The Dead House
Genre: Paranormal, Thriller, YA
Publication date: September 15, 2015
by Little Brown BfYR
Three students: dead.
Carly Johnson: vanished without a trace.
Two decades have passed since an inferno swept through Elmbridge High, claiming the lives of three teenagers and causing one student, Carly Johnson, to disappear. The main suspect: Kaitlyn, "the girl of nowhere."
Kaitlyn's diary, discovered in the ruins of Elmbridge High, reveals the thoughts of a disturbed mind. Its charred pages tell a sinister version of events that took place that tragic night, and the girl of nowhere is caught in the center of it all. But many claim Kaitlyn doesn't exist, and in a way, she doesn't - because she is the alter ego of Carly Johnson.
Carly gets the day. Kaitlyn has the night. It's during the night that a mystery surrounding the Dead House unravels and a dark, twisted magic ruins the lives of each student that dares touch it.
Debut author Dawn Kurtagich masterfully weaves together a thrilling and terrifying story using psychiatric reports, witness testimonials, video footage, and the discovered diary - and as the mystery grows, the horrifying truth about what happened that night unfolds.
-A copy was provided by Little Brown and Company for review-
Disclaimer: this wasn’t a scary book. When we say ‘scary’, that’s something I would give to the likes of Daughters Unto Devils by Amy Lukavics and Girl from the Well + The Suffering by Rin Chupeco. This wasn’t even a mind-fuck of a book a la Dangerous Girls
However, that doesn’t mean my mind didn’t reel from it. Even though this didn’t have the quiet or the jumpy horror I am well fond of, how this book delivered a kickass psychological paranormal thriller made me shiver in my boots.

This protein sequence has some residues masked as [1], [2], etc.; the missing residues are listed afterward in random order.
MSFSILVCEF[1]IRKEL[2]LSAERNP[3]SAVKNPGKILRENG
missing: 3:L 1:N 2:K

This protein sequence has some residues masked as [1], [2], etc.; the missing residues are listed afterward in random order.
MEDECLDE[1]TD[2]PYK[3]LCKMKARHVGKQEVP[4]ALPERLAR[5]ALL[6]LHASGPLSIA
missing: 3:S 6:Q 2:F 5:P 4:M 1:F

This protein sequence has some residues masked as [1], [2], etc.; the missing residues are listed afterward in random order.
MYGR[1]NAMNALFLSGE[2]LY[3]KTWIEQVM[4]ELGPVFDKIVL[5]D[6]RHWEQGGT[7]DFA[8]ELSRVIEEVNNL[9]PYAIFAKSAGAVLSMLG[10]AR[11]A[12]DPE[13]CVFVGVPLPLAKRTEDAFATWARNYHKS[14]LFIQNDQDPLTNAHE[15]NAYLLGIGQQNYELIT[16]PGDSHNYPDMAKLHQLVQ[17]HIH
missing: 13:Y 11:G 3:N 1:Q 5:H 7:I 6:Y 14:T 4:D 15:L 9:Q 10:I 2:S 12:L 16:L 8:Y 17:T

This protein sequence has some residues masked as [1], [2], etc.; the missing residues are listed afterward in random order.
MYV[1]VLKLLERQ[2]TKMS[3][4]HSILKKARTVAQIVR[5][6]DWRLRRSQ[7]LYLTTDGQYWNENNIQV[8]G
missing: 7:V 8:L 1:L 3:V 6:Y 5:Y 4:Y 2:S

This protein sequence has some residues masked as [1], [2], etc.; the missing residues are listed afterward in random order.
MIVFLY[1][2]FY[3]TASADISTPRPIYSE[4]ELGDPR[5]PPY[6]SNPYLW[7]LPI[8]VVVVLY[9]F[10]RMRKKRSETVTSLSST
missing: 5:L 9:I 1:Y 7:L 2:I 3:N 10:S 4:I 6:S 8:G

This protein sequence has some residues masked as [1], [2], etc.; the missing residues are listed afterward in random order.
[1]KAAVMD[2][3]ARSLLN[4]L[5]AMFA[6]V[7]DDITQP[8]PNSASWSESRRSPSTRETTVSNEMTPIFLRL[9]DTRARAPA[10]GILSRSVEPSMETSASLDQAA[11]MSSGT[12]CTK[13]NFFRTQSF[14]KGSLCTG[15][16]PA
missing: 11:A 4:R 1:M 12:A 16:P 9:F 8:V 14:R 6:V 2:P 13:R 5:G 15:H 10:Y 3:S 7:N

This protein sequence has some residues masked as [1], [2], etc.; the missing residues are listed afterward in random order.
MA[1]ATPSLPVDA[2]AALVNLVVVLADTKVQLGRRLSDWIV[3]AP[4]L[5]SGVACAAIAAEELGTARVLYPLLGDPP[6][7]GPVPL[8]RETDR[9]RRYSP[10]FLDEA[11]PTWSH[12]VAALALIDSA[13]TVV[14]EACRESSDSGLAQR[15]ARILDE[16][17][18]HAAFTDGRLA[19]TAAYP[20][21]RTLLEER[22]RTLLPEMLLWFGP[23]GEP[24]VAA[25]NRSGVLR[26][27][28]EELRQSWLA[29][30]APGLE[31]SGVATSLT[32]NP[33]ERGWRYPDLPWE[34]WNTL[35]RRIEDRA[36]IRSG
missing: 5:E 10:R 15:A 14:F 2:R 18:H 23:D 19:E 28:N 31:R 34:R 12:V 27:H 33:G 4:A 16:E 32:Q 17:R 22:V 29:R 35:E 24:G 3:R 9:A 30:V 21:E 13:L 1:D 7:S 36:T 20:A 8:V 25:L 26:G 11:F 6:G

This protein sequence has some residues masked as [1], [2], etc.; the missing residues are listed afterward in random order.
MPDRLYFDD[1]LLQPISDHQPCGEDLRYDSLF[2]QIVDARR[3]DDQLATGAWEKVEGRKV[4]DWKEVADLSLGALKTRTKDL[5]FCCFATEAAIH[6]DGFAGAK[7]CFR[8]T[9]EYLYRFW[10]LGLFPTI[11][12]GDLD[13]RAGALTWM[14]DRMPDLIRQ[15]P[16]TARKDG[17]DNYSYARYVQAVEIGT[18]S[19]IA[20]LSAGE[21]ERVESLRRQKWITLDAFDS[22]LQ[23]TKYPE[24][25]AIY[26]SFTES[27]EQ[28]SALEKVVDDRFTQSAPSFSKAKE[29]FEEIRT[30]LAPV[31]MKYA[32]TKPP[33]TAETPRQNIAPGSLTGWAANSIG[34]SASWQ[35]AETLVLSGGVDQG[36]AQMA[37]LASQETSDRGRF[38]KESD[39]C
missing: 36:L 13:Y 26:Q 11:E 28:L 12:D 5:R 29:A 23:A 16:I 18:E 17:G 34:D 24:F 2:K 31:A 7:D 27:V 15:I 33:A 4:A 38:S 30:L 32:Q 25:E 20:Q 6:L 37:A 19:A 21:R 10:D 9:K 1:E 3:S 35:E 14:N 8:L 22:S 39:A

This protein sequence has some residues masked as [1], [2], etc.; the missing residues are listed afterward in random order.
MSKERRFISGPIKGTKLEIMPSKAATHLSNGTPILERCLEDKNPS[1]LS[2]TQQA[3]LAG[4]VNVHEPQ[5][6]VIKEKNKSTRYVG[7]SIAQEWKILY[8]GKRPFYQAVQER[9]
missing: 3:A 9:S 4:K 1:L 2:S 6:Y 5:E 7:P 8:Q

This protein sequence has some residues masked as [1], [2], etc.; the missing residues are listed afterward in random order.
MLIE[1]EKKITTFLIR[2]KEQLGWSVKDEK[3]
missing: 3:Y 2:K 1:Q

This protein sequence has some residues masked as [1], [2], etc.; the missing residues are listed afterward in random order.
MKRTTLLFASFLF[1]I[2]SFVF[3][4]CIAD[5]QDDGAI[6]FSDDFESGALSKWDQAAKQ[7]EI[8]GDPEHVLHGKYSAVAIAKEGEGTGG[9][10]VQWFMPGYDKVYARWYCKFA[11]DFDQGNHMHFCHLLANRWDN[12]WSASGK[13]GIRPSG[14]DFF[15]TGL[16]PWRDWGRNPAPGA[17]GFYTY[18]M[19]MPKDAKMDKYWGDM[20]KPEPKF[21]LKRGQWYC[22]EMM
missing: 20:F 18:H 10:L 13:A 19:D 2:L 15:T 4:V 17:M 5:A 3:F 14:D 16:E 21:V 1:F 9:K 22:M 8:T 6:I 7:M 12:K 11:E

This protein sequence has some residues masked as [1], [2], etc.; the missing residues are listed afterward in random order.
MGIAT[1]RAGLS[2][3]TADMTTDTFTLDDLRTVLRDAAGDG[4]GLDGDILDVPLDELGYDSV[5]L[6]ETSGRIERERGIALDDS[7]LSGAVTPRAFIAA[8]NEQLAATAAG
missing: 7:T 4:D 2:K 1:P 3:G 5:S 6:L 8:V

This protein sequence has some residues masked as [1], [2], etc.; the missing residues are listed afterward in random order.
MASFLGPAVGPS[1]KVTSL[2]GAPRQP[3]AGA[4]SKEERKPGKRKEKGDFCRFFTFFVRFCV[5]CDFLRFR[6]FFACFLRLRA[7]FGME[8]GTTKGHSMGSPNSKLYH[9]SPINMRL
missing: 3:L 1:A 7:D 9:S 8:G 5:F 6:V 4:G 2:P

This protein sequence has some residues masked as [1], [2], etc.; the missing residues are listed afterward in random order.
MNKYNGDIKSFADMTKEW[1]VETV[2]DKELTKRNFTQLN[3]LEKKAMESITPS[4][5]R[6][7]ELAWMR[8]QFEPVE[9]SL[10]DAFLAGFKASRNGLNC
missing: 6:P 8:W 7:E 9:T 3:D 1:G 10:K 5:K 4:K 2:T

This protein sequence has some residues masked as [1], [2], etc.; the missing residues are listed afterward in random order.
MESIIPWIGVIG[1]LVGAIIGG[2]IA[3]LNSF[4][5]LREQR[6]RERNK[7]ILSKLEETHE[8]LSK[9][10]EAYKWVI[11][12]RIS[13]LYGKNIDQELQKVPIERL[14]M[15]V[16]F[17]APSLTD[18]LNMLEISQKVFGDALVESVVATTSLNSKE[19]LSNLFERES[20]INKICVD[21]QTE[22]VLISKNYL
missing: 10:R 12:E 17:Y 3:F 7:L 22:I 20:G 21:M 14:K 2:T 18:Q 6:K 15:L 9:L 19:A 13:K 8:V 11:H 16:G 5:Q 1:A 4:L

1. Unreliable narrator? Check.
2. A book majorly in a dairy format, showing us the thought processes of our heroine, therefore giving us an intense sneak peek of the insanity of the situation? Check.
3. Notes, transcription of videos, medical reports, letting us also see other sides of the story, that may or may not be challenging the authenticity of the narrator’s end of events? Double check.
This is what made this book amazing to me – the fact that we are seeing one side of the story from one person, and at the same time, we get to see another side of the story from other sources, and how they pretty collide in our own minds. Yes, in the grander scheme of things, the thriller aspect here was kind of predictable, but at the same time, the journey to getting there was incredible. This is the kind of book that allows the reader to interpret the flow of events, the form their own conclusions based on what they have read and what evidences have been presented. It never confirms or denies anything – it’s simply a cast of characters talking about their own side of a particularly messy situation.
And that my friends, is its beauty. Because even though it is one, a little predictable, and two, not-so-scary in a DEMON! GHOSTS! MURDERER ON THE LOOSE! kind of way, how we were able to get the story made it exciting and thrilling. It would make you wonder who is telling the truth: is it the girl and her friends and the doctor is just blinded by her own bias? Or is the doctor and her team of specialists and our friends are simply stuck in their own out-of-this-world delusion?
How about you read this book, my friends, and tell me what you think?